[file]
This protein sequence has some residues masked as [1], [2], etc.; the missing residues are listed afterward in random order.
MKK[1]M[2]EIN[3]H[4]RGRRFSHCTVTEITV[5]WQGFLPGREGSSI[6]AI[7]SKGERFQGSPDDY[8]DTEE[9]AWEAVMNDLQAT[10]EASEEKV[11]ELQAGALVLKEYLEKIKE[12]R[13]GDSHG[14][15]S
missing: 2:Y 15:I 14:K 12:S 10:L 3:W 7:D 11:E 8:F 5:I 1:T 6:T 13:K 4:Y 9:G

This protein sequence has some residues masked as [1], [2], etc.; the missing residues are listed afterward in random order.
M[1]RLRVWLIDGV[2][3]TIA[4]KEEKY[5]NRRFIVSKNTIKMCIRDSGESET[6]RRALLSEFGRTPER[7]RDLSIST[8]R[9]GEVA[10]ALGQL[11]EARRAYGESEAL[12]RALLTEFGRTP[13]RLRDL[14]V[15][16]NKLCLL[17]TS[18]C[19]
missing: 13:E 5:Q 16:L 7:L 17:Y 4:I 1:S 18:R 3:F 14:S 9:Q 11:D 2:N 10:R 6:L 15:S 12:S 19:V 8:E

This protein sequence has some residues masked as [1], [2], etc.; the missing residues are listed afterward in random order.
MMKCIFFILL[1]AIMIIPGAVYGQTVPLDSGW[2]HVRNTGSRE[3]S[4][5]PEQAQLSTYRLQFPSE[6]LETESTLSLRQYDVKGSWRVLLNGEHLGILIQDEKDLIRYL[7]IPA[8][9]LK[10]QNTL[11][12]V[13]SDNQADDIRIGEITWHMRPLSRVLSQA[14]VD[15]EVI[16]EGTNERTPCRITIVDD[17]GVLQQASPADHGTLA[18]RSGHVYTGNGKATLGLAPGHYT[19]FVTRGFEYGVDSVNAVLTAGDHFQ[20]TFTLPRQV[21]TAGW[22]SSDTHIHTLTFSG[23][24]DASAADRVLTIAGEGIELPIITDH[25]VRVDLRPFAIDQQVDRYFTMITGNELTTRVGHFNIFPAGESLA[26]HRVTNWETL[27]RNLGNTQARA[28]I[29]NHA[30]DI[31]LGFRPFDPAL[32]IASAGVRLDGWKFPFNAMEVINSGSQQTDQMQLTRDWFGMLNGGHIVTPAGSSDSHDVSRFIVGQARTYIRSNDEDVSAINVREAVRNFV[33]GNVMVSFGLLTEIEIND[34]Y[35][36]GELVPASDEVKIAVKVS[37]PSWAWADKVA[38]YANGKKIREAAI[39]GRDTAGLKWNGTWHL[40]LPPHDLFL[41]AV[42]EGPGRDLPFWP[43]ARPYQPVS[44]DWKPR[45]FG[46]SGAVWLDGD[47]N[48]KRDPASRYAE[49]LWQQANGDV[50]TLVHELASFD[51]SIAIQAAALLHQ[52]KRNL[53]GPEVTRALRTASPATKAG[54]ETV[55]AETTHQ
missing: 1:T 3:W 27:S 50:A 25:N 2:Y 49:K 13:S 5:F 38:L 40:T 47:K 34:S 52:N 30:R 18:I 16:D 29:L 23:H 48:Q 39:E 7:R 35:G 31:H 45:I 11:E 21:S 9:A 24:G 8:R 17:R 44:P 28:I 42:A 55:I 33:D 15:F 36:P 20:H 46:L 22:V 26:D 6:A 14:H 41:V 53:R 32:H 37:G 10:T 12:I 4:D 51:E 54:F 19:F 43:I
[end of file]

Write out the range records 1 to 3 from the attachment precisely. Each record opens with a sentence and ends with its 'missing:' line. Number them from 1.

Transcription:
This protein sequence has some residues masked as [1], [2], etc.; the missing residues are listed afterward in random order.
MKK[1]M[2]EIN[3]H[4]RGRRFSHCTVTEITV[5]WQGFLPGREGSSI[6]AI[7]SKGERFQGSPDDY[8]DTEE[9]AWEAVMNDLQAT[10]EASEEKV[11]ELQAGALVLKEYLEKIKE[12]R[13]GDSHG[14][15]S
missing: 2:Y 15:I 14:K 12:S 10:L 3:W 7:D 11:E 8:F 5:I 1:T 6:T 13:K 4:Y 9:G

This protein sequence has some residues masked as [1], [2], etc.; the missing residues are listed afterward in random order.
M[1]RLRVWLIDGV[2][3]TIA[4]KEEKY[5]NRRFIVSKNTIKMCIRDSGESET[6]RRALLSEFGRTPER[7]RDLSIST[8]R[9]GEVA[10]ALGQL[11]EARRAYGESEAL[12]RALLTEFGRTP[13]RLRDL[14]V[15][16]NKLCLL[17]TS[18]C[19]
missing: 13:E 5:Q 16:L 7:L 17:Y 4:I 1:S 18:R 3:F 14:S 9:Q 11:D 2:N 10:R 6:L 15:S 12:S 19:V 8:E

This protein sequence has some residues masked as [1], [2], etc.; the missing residues are listed afterward in random order.
MMKCIFFILL[1]AIMIIPGAVYGQTVPLDSGW[2]HVRNTGSRE[3]S[4][5]PEQAQLSTYRLQFPSE[6]LETESTLSLRQYDVKGSWRVLLNGEHLGILIQDEKDLIRYL[7]IPA[8][9]LK[10]QNTL[11][12]V[13]SDNQADDIRIGEITWHMRPLSRVLSQA[14]VD[15]EVI[16]EGTNERTPCRITIVDD[17]GVLQQASPADHGTLA[18]RSGHVYTGNGKATLGLAPGHYT[19]FVTRGFEYGVDSVNAVLTAGDHFQ[20]TFTLPRQV[21]TAGW[22]SSDTHIHTLTFSG[23][24]DASAADRVLTIAGEGIELPIITDH[25]VRVDLRPFAIDQQVDRYFTMITGNELTTRVGHFNIFPAGESLA[26]HRVTNWETL[27]RNLGNTQARA[28]I[29]NHA[30]DI[31]LGFRPFDPAL[32]IASAGVRLDGWKFPFNAMEVINSGSQQTDQMQLTRDWFGMLNGGHIVTPAGSSDSHDVSRFIVGQARTYIRSNDEDVSAINVREAVRNFV[33]GNVMVSFGLLTEIEIND[34]Y[35][36]GELVPASDEVKIAVKVS[37]PSWAWADKVA[38]YANGKKIREAAI[39]GRDTAGLKWNGTWHL[40]LPPHDLFL[41]AV[42]EGPGRDLPFWP[43]ARPYQPVS[44]DWKPR[45]FG[46]SGAVWLDGD[47]N[48]KRDPASRYAE[49]LWQQANGDV[50]TLVHELASFD[51]SIAIQAAALLHQ[52]KRNL[53]GPEVTRALRTASPATKAG[54]ETV[55]AETTHQ
missing: 1:T 3:W 27:S 50:A 25:N 2:Y 49:K 13:S 5:F 38:L 40:T 47:K 34:S 52:N 30:R 18:I 16:D 29:L 23:H 48:Q 39:E 7:R 35:G 31:H 45:I 11:E 21:S 9:A 24:G 8:R 17:R 44:P 28:I 42:A 55:I 33:D 15:F 36:P 20:H 46:L 22:V 26:D 6:A 14:H 41:V 53:R 32:H 37:G 10:T 12:I 4:D 51:E 54:F 19:F 43:I